The text today is the Conclusion of the Lord’s Prayer. …
Doctor Luther does not address the words in the conclusion that we usually say with the Lord’s Prayer: “For Thine is the kingdom and the power and the glory.” These words provide three strong reasons why we should confidently pray to our Father, and why we can be sure that He is able to give us blessings in answer to our prayers.
First, the kingdom is His. That means that He is not only our Father, but also our King. Since He is both Father and King, He is not like earthly kings who are interested only in power and position and advantage. No, God is a gracious King who wants to protect and help His subjects. He has made royal decrees that promise us great blessings, and He will not break them.
Secondly, the power is His. When we ask Him anything, it cannot be too difficult for Him. We can be confident that we have not exceeded His ability to grant something. Although He may say no to our request, we know that He does not say no because He is unable. Therefore we can ask anything in His Name, and He is able to give it.
Thirdly, the glory is His. The glory of God is that He is concerned about His Church. He has redeemed her with precious Blood. He continues to listen to her prayers because He, the mighty God, does not consider it beneath Him to be concerned about our lowly, human matters. So He especially works to strengthen our faith to life everlasting. Therefore we also will declare His glory, not primarily because He is mighty, but because He considers His greatest glory to be mercy.
This is our God: The almighty and glorious King. We poor beggars come before Him to beseech His blessings. In earthly thinking, a beggar should not approach a king, nor waste His time with petty requests. But the thinking of God is different. He loves to listen to the prayers of His saints. He commands and invites us to pray to Him. He is a Father who loves to hear the voices of His children.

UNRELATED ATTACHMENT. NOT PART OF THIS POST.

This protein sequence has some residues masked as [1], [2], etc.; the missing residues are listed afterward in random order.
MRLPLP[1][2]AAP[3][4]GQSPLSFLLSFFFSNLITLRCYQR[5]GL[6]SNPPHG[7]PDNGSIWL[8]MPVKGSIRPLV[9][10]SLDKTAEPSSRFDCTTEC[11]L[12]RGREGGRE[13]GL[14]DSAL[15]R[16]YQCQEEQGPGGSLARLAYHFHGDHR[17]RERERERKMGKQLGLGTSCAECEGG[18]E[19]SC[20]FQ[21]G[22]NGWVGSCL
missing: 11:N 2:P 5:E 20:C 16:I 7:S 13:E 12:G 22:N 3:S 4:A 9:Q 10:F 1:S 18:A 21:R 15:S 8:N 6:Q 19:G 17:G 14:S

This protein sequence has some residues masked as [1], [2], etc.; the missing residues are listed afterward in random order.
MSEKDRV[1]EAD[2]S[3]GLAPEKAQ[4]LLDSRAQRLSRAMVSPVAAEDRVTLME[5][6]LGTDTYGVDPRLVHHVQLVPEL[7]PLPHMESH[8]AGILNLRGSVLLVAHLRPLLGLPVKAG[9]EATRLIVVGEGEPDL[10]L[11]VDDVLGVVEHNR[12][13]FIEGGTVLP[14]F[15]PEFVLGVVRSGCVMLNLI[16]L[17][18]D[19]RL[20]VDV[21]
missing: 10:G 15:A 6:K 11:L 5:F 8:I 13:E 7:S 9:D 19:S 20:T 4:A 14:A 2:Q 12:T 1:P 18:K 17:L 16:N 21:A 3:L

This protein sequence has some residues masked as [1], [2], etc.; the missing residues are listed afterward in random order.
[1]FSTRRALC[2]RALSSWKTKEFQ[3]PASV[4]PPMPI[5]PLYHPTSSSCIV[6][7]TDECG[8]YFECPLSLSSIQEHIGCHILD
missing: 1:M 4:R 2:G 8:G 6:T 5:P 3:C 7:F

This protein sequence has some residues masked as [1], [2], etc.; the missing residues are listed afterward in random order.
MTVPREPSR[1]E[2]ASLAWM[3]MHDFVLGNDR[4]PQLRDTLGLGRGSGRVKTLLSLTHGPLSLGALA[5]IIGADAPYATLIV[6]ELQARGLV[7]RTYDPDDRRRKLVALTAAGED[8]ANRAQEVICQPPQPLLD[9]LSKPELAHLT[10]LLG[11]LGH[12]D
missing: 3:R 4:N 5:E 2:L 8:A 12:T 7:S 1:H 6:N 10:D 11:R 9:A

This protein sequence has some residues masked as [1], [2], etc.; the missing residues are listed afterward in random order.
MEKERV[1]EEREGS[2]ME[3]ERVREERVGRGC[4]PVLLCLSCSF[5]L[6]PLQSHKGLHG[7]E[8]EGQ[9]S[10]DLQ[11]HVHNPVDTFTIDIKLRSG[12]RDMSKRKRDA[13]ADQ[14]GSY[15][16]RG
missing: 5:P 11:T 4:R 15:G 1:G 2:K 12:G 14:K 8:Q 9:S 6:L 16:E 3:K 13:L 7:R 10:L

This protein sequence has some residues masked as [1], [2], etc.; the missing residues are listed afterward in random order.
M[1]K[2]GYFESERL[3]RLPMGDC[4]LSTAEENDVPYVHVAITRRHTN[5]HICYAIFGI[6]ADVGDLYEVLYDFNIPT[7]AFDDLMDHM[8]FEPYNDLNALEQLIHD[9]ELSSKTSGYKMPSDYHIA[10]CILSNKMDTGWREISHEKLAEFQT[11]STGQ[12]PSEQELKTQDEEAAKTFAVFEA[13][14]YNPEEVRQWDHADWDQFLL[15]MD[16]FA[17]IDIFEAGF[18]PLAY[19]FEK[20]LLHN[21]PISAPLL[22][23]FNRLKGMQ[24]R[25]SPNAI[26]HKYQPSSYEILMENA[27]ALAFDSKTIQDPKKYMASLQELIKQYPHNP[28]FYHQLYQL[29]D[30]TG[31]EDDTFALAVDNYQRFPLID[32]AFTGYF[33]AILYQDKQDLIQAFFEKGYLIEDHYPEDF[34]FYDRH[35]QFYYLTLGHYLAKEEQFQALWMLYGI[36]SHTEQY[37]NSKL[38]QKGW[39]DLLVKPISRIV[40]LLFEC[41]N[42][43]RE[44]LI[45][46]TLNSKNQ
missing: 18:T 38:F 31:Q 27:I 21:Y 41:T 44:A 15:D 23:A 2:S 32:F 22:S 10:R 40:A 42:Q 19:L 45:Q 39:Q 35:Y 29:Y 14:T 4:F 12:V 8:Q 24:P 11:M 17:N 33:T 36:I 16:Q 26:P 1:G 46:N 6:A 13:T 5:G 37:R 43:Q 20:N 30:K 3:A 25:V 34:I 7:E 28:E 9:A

But our minds want to slip back into that earthly mode of thinking. We want to think that God is too big for us, too far above us, too busy for us, too holy for us. The human mind would rather pray to human saints in glory, because we think that they can relate to us better. The Blessed Virgin Mary is a favorite of many. Others prefer departed loved ones. Sometimes even angels seem preferable to praying to the Almighty.
Angels react very strongly when anyone tries to worship them. “Worship only God!” they say. Prayer is an act of worship by which we confess that the One we are praying to is able to hear and able to grant our petitions. Therefore, good angels do not want our prayers.
Contrariwise, if you find that there is an angel who wants your prayers, you know that you are not dealing with an angel of light, but a demon masquerading as one.
As for the saints in glory, they are not able to answer our prayers. As far as we know, they cannot hear us. They do not hold all power in heaven and earth, so how could they grant our prayers?
Even if we assume they can hear and perhaps intercede for us to God, this would be a terrible idea. Remember that God, out of His great love for us, has commanded and invited us to pray to Him. If we then refuse His offer, we are flinging aside the invitation and command of the Most High King. What horrible insolence, and what an insult to His gracious offer! He has stooped down to hear us – will we then turn away from Him as if He is nothing to us?